Skills & Knowledge
Most Important Skills for Political Scientists
- Reading—Understanding written sentences and paragraphs in work related documents.
- Listening—Giving full attention to what other people are saying, taking time to understand the points being made, asking questions as appropriate, and not interrupting at inappropriate times.
- Speaking—Talking to others to convey information effectively.
- Thinking Critically—Using logic and reasoning to identify the strengths and weaknesses of alternative solutions, conclusions or approaches to problems.
- Writing—Communicating effectively in writing as appropriate for the needs of the audience.
- Being Aware of Others—Being aware of others' reactions and understanding why they react as they do.
- Learning New Things—Understanding the implications of new information for both current and future problem-solving and decision-making.
- Solving Complex Problems—Identifying complex problems and reviewing related information to develop and evaluate options and implement solutions.
- Making Decisions—Considering the relative costs and benefits of potential actions to choose the most appropriate one.
- Monitoring Performance—Monitoring/Assessing performance of yourself, other individuals, or organizations to make improvements or take corrective action.
Most Important Knowledge Areas for Political Scientists
- Law and Government—Knowledge of laws, legal codes, court procedures, precedents, government regulations, executive orders, agency rules, and the democratic political process.
- Education and Training—Knowledge of principles and methods for curriculum and training design, teaching and instruction for individuals and groups, and the measurement of training effects.
- English Language—Knowledge of the structure and content of the English language including the meaning and spelling of words, rules of composition, and grammar.
- Sociology and Anthropology—Knowledge of group behavior and dynamics, societal trends and influences, human migrations, ethnicity, cultures and their history and origins.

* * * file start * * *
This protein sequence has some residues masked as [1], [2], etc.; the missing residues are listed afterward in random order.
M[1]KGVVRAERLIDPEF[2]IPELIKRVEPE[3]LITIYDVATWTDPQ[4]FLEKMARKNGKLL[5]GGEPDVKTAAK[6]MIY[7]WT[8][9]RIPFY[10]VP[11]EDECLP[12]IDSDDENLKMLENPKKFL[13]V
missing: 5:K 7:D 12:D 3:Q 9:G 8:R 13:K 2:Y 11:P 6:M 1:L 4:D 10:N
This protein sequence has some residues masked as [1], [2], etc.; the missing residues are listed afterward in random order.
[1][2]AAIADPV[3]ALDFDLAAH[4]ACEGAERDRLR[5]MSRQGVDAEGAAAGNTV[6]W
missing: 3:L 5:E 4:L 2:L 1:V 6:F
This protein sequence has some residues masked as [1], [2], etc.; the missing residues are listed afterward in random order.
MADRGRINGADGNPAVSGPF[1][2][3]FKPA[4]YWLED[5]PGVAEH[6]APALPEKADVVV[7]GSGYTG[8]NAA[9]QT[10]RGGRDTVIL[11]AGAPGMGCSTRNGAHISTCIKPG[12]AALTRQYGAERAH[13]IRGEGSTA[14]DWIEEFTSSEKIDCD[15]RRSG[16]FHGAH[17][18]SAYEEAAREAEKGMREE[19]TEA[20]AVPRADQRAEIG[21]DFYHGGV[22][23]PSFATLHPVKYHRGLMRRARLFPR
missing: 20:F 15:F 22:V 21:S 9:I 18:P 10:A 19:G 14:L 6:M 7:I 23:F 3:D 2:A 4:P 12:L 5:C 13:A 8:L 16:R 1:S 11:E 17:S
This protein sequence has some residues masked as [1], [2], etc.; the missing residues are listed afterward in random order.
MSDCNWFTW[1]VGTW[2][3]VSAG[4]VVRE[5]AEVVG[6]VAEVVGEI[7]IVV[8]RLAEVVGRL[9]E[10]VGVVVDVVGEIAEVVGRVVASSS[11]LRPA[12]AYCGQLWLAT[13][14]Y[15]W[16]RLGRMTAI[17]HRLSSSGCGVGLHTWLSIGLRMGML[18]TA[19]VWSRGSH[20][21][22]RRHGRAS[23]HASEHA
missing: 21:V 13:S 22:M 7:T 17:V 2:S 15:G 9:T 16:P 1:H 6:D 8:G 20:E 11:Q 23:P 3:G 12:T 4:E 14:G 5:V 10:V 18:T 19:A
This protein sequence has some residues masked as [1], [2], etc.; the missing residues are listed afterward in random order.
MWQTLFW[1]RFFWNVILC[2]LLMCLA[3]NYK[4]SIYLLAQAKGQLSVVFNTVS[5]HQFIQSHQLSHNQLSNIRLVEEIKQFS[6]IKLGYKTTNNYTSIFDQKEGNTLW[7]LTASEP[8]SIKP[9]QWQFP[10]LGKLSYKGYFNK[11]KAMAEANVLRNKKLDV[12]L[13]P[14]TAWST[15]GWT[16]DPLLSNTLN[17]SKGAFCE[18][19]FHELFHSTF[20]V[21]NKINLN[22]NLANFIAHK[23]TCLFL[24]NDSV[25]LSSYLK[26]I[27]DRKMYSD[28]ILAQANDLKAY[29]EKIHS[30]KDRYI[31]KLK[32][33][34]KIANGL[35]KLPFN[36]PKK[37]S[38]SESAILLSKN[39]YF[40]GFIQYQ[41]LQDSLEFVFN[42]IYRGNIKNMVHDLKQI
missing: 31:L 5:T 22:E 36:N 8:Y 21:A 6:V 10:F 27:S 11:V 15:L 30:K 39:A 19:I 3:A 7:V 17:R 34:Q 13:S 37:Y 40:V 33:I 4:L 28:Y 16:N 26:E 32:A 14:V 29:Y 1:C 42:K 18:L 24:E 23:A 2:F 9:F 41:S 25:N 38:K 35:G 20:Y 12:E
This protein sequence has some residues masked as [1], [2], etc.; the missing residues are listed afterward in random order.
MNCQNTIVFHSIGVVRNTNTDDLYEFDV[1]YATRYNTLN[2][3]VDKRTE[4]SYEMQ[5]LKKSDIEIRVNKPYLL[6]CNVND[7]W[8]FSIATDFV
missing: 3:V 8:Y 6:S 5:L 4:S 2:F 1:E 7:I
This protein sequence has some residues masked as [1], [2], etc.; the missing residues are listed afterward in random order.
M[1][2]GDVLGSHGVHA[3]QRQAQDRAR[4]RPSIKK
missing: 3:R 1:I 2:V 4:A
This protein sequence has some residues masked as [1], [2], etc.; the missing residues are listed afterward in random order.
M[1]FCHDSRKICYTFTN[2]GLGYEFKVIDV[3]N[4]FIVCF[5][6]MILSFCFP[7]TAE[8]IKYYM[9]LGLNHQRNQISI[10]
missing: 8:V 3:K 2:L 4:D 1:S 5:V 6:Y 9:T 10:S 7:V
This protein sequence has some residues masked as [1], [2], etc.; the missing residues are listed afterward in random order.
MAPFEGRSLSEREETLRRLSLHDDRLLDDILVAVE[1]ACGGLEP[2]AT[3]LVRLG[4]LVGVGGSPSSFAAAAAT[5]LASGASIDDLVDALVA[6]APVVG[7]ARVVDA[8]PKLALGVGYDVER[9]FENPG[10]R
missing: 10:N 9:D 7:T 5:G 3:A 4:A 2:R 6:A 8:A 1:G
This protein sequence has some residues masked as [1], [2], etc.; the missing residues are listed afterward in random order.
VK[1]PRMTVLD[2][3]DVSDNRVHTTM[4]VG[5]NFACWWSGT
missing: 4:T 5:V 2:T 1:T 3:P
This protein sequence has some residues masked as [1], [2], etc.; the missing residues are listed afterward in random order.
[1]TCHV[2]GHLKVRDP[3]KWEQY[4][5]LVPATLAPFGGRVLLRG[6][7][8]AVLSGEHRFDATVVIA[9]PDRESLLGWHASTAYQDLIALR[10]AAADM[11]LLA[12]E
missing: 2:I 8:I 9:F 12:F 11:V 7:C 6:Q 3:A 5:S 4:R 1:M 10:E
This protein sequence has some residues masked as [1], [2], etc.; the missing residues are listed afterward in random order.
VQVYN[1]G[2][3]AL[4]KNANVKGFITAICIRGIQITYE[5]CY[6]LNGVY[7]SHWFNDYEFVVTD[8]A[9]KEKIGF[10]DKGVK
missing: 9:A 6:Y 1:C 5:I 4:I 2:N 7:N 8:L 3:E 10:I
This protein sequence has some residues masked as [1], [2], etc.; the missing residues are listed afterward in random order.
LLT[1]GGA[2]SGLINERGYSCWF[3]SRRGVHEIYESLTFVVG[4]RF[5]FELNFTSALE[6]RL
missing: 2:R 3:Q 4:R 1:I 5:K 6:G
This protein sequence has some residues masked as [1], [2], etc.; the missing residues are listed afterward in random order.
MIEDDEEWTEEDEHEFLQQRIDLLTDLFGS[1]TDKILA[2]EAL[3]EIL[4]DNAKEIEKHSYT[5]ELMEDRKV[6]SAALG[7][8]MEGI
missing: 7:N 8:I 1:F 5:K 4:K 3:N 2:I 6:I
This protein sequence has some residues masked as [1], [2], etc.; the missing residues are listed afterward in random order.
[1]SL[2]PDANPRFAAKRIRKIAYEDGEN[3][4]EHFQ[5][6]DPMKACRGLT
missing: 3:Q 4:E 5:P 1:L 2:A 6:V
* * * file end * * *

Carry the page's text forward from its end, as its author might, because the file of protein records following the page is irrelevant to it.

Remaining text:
- Geography—Knowledge of principles and methods for describing the features of land, sea, and air masses, including their physical characteristics, locations, interrelationships, and distribution of plant, animal, and human life.
- Mathematics—Knowledge of arithmetic, algebra, geometry, calculus, statistics, and their applications.
- History and Archeology—Knowledge of historical events and their causes, indicators, and effects on civilizations and cultures.
- Communications and Media—Knowledge of media production, communication, and dissemination techniques and methods. This includes alternative ways to inform and entertain via written, oral, and visual media.
- Philosophy and Theology—Knowledge of different philosophical systems and religions. This includes their basic principles, values, ethics, ways of thinking, customs, practices, and their impact on human culture.
- Computers and Electronics—Knowledge of circuit boards, processors, chips, electronic equipment, and computer hardware and software, including applications and programming.
Different careers may be a good fit for your personality or interests. This career is:
- Investigative—Investigative occupations frequently involve working with ideas, and require an extensive amount of thinking. These occupations can involve searching for facts and figuring out problems mentally.
- Artistic—Artistic occupations frequently involve working with forms, designs and patterns. They often require self-expression and the work can be done without following a clear set of rules.
Learn more about your interests. Take the MnCareers Interest Assessment.
Describe Your Skills
People who have worked in this career typically perform the following tasks. These statements can help a prospective employer understand what you can do, on a resume or during an interview.
- Analyzing data or information.
- Collecting information from different sources.
- Training and teaching other people.
- Keeping up-to-date with new knowledge.
- Interpreting information for others.
- Compiling, calculating, tabulating, or otherwise processing information.
- Using computers.
- Identifying information by categorizing, comparing, or detecting changes in circumstances or events.
The following careers use skills, knowledge, and abilities that are similar to those used for Political Scientists.
This page includes information from the O*NET 24.2 Database by the U.S. Department of Labor, Employment and Training Administration (USDOL/ETA). Used under the CC BY 4.0 license. O*NET® is a trademark of USDOL/ETA.
Source: You can learn about our data sources in the About Us section.